Traveling in China as a vegetarian impossible?

Traveling in China as a vegetarian impossible? From chicken claw to deep-fried grasshopper.

Written by Lisanne Sas

Eating in China as a vegetarian is sometimes literally a challenge. Do you have guts? Go ahead! Chicken claws are in everything: in a soup with vegetables or in a sweet and sour sauce as a snack with your beer. In Yunnan province, wild honey bees are the delicacy. Local farmers, not without risk, go out at night to catch whole nests and because of the sweet taste (fried) they love them. And then you have duck embryos all over China (the more they crack, the better) and lots of craziness on a stick: from grasshoppers and starfish to scorpions and centipedes. Well … then how do you survive a trip through China as a vegetarian? Is it impossible and becomes starvation leading? Traveler Lisanne, natural vegetarian shares her adventure in China.

Food is China is not like the Chinese around the corner

Let’s get one thing straight. Food in China cannot be compared to the Chinese around the corner. Foe Yong Hai and Babi Pangang? I think the Chinese must be laughing hard at how we prepare it here. When I think of the Chinese around the corner, I think of greasy sauces, lots of rice and few fresh ingredients. When I think of food in China, I think of fresh produce, lots of vegetables, lots of flavor, shared-dinners and real feasting. Every night.

But then again, I don’t eat meat … I really don’t!

Actually as a child, I protested whenever my parents put a piece of meat on my plate. And when I heard there was fish in fish sticks, I still refused to touch them. No, my parents really love a piece of meat – but I scale myself under the “born vegetarian” category. But that shouldn’t be a barrier to travel, right?

Ok, let’s start with step one as you leave for China:
Or in other words: I’m a vegetarian, I don’t eat meat or fish. Thank you!

Print it out and keep it in your pocket at all times. It was my travel Bible. This bill in my wallet saved me. Maybe otherwise too, but this made it very easy. Because I like eating places where locals come too. I prefer to avoid the tourist restaurants. So really diving into the local culture.


Often then there is a menu in English, but sometimes not. And then how can you be sure there really is no meat and fish in it? Because letting myself be surprised by something exciting is fine by me, but I won’t eat it if it has meat or fish in it. So tadaa: right, there came my bill again. Of course, sometimes you get into a situation where the cook in question is illiterate, and the whole family is called in to read the bill and understand what you now mean. But then again, I love such a situation.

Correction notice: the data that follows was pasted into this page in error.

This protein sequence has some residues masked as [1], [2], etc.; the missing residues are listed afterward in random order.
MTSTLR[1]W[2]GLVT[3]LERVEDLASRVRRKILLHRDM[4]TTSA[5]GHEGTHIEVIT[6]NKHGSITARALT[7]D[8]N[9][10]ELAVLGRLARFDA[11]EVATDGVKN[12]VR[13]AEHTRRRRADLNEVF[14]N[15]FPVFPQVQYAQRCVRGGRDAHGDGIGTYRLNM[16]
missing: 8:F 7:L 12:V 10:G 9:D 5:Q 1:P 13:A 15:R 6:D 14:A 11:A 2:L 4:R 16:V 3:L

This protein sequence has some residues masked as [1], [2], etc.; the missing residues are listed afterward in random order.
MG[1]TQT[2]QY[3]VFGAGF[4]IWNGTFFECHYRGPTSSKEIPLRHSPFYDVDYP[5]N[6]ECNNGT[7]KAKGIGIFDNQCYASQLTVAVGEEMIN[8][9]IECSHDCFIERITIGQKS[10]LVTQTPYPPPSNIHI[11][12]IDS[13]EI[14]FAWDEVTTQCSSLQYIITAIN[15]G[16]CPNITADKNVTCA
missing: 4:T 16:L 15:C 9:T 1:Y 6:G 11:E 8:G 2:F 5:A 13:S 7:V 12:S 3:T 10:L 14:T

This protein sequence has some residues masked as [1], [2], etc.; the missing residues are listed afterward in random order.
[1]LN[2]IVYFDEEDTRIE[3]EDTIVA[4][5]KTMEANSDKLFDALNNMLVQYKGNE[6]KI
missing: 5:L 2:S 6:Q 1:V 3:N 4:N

So what do you eat in china as a vegetarian?

Prepare to feast every night. Chinese cuisine is enormously versatile. China is a huge country, so each people and region has its own cuisine. Chinese attach great importance to the right taste and how it is presented. Eating in China is also sharing food. You don’t order your own meal. You choose from the menu rice/ noodles and some dishes. Your table is full and together with your traveling companion you feast on everything. With chopsticks, of course. And choices for vegetarians plenty: you’ll often find dishes with eggplant, broccoli, mushrooms, peppers, Chinese cabbage on the menu, with a nice (but not too greasy) sauce. Tofu (in many forms), soybeans and eggs are plentiful, and sometimes you’ll come across a dish with peanuts in it.


Tips for china as vegetarian

Print my translation (translated by a Chinese acquaintance) and always keep it in your pocket. You never know when you might need it, but I’ve used it quite often myself.

Tibetan cuisine

Certain populations in Tibet do not eat meat, and many Tibetans have since emigrated to China. So search your Lonely Planet for vegetarian Tibetan restaurants. They prepare the most delicious things and often it is a full vegetarian meal (with tofu, beans, etc). Apart from the fact that Tibetans are generally super sweet people and I loved eating there.


If you go to Yangshuo: look for Pure Lotus Vegetarian Restaurant (fingers crossed that this place still exists!). I myself ate here every night during my stay in Yangshuo because I liked it so much.


In Chengdu, you have Jinli Street. The place to sample street food. You have all kinds of stalls with the weirdest things too. Fish balls, hotpot with chicken legs … I skipped it. But you can very easily walk past the stalls (with your bill) and judge for yourself what you want to taste (for little). Nice bites, then.

Have you also been to China? I’m very curious to know how you experienced being a vegetarian. If you have any good additional tips, let us know below!

And are you inspired by Asian cuisine? Check out all the Asian recipes >>

Or try the Chinese sweet and sour chicken, all vegan!

Lisanne Sas is a traveling vegetarian and was working for China online (part of Rickshaw Travel) when she wrote this blog. Blog is not sponsored.